True

A lot of people here are like family to me," Michelle says about Bread for the City — a community nonprofit located in Washington DC that provides local residents with food, clothing, health care, social advocacy, and legal services. And since the pandemic began, the need to support organizations like Bread for the City is greater than ever, which is why Amazon is Delivering Smiles to local charities across the country this holiday season.

Watch the full story:

Amazon is giving back by fulfilling hundreds of AmazonSmile Charity Lists, and donating essential pantry and food items to help organizations like Bread for the City provide to those disproportionately impacted this year.

Visit AmazonSmile Charity Lists to donate directly to a local charity in your community, or simply shop smile.amazon.com and Amazon will donate a portion of the purchase price of eligible products to your charity of choice.
via Brittany Kinley / Facebook

Brittany Kinley, a mother from Mansfield, Texas, had a hilarious mom fail her and she's chalking it up to being just another crazy thing that happened in 2020.

When Kinley filled out the order form for her son Mason's kindergarten class pictures, there was an option to have his name engraved into the photos. But Kinley wasn't interested in having her son's name on the photos so she wrote "I DON'T WANT THIS" on the box.

Well, it appears as though she should have left the box blank because the computer or incredibly literal human that designed the photographs wrote "I DON'T WANT THIS" where mason's name should be.

Keep Reading Show less
True

A lot of people here are like family to me," Michelle says about Bread for the City — a community nonprofit located in Washington DC that provides local residents with food, clothing, health care, social advocacy, and legal services. And since the pandemic began, the need to support organizations like Bread for the City is greater than ever, which is why Amazon is Delivering Smiles to local charities across the country this holiday season.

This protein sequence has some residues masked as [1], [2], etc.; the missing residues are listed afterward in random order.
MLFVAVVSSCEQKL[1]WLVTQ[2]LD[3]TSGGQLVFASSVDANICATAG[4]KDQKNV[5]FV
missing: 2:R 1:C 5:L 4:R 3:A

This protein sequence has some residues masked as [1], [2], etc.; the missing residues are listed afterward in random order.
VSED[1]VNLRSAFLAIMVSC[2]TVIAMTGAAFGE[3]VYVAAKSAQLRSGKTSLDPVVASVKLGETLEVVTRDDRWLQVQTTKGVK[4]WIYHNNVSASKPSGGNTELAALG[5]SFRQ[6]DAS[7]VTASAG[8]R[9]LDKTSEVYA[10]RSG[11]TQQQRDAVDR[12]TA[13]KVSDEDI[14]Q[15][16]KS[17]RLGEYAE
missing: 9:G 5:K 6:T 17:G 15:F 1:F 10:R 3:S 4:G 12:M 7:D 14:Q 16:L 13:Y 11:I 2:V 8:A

Watch the full story:

Amazon is giving back by fulfilling hundreds of AmazonSmile Charity Lists, and donating essential pantry and food items to help organizations like Bread for the City provide to those disproportionately impacted this year.

Visit AmazonSmile Charity Lists to donate directly to a local charity in your community, or simply shop smile.amazon.com and Amazon will donate a portion of the purchase price of eligible products to your charity of choice.

Marcos Alberti's "3 Glasses" project began with a joke and a few drinks with his friends.

The photo project originally depicted Alberti's friends drinking, first immediately after work and then after one, two, and three glasses of wine.

But after Imgur user minabear circulated the story, "3 Glasses" became more than just a joke. In fact, it went viral, garnering more than 1 million views and nearly 1,800 comments in its first week. So Alberti started taking more pictures and not just of his friends.

Keep Reading Show less
via UDOT / Facebook

In December 2018, The Utah Department of Transportation opened the largest wildlife overpass in the state, spanning 320 by 50 feet across all six lanes of Interstate 80.

Its construction was intended to make traveling through the I-80 corridor in Summit County safer for motorists and the local wildlife.

The Salt Lake Tribune reports that there were over 100 animal incidents on the interstate since 2016, giving the stretch of highway the unfortunate nickname of "Slaughter Row."

Keep Reading Show less